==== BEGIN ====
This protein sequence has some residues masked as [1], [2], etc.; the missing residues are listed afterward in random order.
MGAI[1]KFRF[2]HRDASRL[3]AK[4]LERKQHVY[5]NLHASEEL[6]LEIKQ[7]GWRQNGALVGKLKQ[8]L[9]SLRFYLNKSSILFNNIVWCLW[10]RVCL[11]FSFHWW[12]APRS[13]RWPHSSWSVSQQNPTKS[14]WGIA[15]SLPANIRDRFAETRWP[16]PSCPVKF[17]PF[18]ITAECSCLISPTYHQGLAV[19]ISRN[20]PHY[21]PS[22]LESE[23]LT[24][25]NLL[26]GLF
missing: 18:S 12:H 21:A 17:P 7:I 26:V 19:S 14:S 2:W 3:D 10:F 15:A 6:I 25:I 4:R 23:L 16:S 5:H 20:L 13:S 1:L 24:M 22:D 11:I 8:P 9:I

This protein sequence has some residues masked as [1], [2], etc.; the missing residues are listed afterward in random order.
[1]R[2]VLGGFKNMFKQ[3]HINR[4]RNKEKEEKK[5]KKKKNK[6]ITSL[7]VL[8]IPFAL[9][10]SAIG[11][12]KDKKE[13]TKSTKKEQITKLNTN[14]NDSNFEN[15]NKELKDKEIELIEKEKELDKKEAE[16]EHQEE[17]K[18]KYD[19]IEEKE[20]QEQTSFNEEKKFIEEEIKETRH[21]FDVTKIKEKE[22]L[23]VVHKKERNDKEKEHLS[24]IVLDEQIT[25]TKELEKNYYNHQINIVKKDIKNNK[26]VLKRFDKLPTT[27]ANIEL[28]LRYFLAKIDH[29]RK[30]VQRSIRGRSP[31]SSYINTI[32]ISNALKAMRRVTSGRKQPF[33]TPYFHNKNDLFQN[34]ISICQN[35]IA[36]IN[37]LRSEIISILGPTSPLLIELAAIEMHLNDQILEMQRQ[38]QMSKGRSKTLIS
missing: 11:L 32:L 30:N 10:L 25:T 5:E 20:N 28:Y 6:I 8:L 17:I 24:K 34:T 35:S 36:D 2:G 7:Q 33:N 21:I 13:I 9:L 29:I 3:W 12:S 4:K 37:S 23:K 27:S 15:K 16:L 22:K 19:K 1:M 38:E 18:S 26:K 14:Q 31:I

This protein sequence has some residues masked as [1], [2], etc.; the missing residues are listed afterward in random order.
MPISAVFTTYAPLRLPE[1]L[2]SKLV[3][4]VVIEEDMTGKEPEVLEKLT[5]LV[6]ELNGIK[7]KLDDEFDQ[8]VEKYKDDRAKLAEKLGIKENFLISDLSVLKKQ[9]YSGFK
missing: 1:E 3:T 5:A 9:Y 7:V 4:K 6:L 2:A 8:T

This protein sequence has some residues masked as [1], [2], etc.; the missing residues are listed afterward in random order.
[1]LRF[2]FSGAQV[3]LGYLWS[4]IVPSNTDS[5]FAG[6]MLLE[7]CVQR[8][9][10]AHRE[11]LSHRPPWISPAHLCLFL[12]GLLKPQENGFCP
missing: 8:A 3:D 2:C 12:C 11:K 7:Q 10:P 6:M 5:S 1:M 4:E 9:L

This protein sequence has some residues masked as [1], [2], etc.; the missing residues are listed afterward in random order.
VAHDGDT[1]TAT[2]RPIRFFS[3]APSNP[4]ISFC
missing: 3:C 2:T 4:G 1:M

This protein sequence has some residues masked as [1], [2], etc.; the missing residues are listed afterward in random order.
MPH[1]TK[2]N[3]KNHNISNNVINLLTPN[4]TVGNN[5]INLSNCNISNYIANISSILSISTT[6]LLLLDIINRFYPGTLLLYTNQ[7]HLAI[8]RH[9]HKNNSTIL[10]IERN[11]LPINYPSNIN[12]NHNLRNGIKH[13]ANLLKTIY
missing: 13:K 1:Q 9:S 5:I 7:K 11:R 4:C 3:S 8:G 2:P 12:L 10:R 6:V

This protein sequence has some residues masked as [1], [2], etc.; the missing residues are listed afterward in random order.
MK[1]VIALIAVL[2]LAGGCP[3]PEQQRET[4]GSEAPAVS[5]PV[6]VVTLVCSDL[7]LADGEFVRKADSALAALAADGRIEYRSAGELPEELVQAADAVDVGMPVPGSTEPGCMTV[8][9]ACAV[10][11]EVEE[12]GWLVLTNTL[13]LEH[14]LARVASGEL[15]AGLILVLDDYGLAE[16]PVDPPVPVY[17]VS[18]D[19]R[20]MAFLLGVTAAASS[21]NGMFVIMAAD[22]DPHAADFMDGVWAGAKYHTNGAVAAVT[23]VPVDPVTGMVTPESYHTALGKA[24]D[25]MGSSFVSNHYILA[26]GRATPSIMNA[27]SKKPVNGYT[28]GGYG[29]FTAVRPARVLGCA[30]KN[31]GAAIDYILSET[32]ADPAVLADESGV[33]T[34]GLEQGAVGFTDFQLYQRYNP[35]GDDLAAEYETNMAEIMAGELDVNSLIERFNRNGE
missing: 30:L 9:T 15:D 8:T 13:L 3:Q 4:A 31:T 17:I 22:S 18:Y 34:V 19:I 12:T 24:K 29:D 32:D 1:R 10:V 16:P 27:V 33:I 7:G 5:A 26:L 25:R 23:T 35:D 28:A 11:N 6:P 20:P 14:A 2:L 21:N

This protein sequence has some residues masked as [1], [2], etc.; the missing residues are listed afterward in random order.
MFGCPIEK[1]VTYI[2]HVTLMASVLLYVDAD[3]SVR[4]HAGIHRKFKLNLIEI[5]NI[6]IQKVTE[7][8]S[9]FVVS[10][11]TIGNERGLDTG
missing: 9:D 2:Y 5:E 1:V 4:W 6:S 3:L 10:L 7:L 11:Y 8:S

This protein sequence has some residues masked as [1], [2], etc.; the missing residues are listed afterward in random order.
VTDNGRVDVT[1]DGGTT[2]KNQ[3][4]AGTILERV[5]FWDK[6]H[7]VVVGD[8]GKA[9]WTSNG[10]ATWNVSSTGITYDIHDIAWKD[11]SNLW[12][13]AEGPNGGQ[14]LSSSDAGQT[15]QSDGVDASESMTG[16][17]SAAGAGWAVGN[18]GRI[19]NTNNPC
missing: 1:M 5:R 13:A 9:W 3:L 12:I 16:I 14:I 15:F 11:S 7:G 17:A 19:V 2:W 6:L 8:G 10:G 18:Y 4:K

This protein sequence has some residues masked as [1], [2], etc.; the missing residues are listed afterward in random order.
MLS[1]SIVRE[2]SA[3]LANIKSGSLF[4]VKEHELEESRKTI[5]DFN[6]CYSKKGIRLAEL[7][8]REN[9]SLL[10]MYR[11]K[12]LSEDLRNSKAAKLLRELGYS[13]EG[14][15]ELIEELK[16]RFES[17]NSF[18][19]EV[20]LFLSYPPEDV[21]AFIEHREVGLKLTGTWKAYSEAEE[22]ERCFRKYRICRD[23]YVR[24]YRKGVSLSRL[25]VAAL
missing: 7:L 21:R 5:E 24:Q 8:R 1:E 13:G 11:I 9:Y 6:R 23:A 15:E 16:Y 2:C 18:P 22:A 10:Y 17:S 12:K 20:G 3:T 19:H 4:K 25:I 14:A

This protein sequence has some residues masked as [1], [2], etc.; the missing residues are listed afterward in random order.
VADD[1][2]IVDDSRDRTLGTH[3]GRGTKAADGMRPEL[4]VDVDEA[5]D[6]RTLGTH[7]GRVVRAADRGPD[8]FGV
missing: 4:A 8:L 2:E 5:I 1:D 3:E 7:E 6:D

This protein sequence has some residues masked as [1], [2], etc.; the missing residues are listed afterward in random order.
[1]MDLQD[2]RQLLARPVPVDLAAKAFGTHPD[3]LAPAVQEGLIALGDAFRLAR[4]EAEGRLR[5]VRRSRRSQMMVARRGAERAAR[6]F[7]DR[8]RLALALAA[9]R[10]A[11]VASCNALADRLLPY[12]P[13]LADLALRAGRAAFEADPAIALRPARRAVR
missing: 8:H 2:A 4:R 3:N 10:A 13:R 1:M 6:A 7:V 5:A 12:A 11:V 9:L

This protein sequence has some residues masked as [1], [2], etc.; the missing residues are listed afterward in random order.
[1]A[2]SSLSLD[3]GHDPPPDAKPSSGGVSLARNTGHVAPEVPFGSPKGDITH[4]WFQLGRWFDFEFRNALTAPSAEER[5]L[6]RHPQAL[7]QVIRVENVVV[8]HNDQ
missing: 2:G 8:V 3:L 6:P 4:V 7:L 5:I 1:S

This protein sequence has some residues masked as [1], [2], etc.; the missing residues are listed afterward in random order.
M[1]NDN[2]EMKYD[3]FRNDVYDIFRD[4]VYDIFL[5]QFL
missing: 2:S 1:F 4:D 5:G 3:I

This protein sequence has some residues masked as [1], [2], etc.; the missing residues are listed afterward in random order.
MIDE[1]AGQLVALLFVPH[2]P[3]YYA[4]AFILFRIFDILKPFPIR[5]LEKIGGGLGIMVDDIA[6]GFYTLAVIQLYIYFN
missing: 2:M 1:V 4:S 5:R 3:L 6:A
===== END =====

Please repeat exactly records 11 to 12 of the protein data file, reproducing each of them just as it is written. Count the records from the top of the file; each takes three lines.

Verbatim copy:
This protein sequence has some residues masked as [1], [2], etc.; the missing residues are listed afterward in random order.
VADD[1][2]IVDDSRDRTLGTH[3]GRGTKAADGMRPEL[4]VDVDEA[5]D[6]RTLGTH[7]GRVVRAADRGPD[8]FGV
missing: 4:A 8:L 2:E 5:I 1:D 3:E 7:E 6:D

This protein sequence has some residues masked as [1], [2], etc.; the missing residues are listed afterward in random order.
[1]MDLQD[2]RQLLARPVPVDLAAKAFGTHPD[3]LAPAVQEGLIALGDAFRLAR[4]EAEGRLR[5]VRRSRRSQMMVARRGAERAAR[6]F[7]DR[8]RLALALAA[9]R[10]A[11]VASCNALADRLLPY[12]P[13]LADLALRAGRAAFEADPAIALRPARRAVR
missing: 8:H 2:A 4:R 3:N 10:A 13:R 1:M 6:A 7:V 5:A 12:A 11:V 9:L